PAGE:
Britain’s leading energy suppliers have been approached by government advisers to sound out interest in its 35.2 per cent stake in British Energy, which is valued at £2bn-plus.

The government has mandated UBS to help with a potential sale process, while British Energy has appointed NM Rothschild as its adviser. Eon and RWE of Germany, Électricité de France, Iberdrola of Spain and Centrica of the UK have all been asked if they would be interested in acquiring part of the stake, people close to the situation said.

Under takeover rules, any company that buys the whole stake would automatically be forced to make a full takeover bid for British Energy.

The government declined to comment, but one insider said: “Of course, we would look at any offer carefully.”

However, the government is unlikely to want British Energy to be bought outright. It is the UK’s biggest electricity generator and owns most of the country’s nuclear power plants. It also controls many of the best sites for building new reactors and the government hopes to get as many companies as possible to share in the huge investment needed for a new generation of nuclear power stations.

Rob Cormie, who leads work on the nuclear industry for KPMG, said: “The government wants to maintain a degree of competition between nuclear suppliers and it is unlikely they would let a single consortium buy British Energy.”

One option being discussed is that companies which set up joint ventures with British Energy to build new nuclear plants could also buy a stake in it. British Energy has been talking to the UK’s leading energy suppliers about possible alliances and has said it hopes to sign up to “one or two” joint ventures for new reactors early next month.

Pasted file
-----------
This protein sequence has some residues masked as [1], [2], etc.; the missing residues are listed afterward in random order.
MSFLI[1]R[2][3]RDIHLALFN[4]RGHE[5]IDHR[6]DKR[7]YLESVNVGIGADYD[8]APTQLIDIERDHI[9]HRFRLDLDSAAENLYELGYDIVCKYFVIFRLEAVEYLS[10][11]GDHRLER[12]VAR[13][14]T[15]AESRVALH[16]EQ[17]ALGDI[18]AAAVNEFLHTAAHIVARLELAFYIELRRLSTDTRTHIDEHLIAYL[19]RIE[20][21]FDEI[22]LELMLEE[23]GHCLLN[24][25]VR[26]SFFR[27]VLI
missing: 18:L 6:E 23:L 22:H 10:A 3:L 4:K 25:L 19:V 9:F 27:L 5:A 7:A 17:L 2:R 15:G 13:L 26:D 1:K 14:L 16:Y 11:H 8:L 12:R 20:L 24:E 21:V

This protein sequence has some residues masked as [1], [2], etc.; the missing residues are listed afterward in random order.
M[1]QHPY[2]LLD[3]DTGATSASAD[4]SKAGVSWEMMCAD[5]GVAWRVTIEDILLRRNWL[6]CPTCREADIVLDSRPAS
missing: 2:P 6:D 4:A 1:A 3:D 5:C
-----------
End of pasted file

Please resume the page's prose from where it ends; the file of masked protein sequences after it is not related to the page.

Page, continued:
John Hutton, the business secretary, revealed in the Financial Times last week that the government would pull out all the stops to maximise expansion of nuclear power and would drop its previous commitment to holding a minimum 29.9 per cent stake in British Energy. A government insider said on Friday that the future of the stake was under review. He said UBS had been appointed to give commercial and financial advice on investment in new nuclear power stations and would advise the government on any proposals that emerge, including proposals for other companies to buy stakes in British Energy.

He denied UBS was actively trying to sell the government’s shareholding, but advisers to energy companies say they have been approached to see if they would be interested in buying shares.

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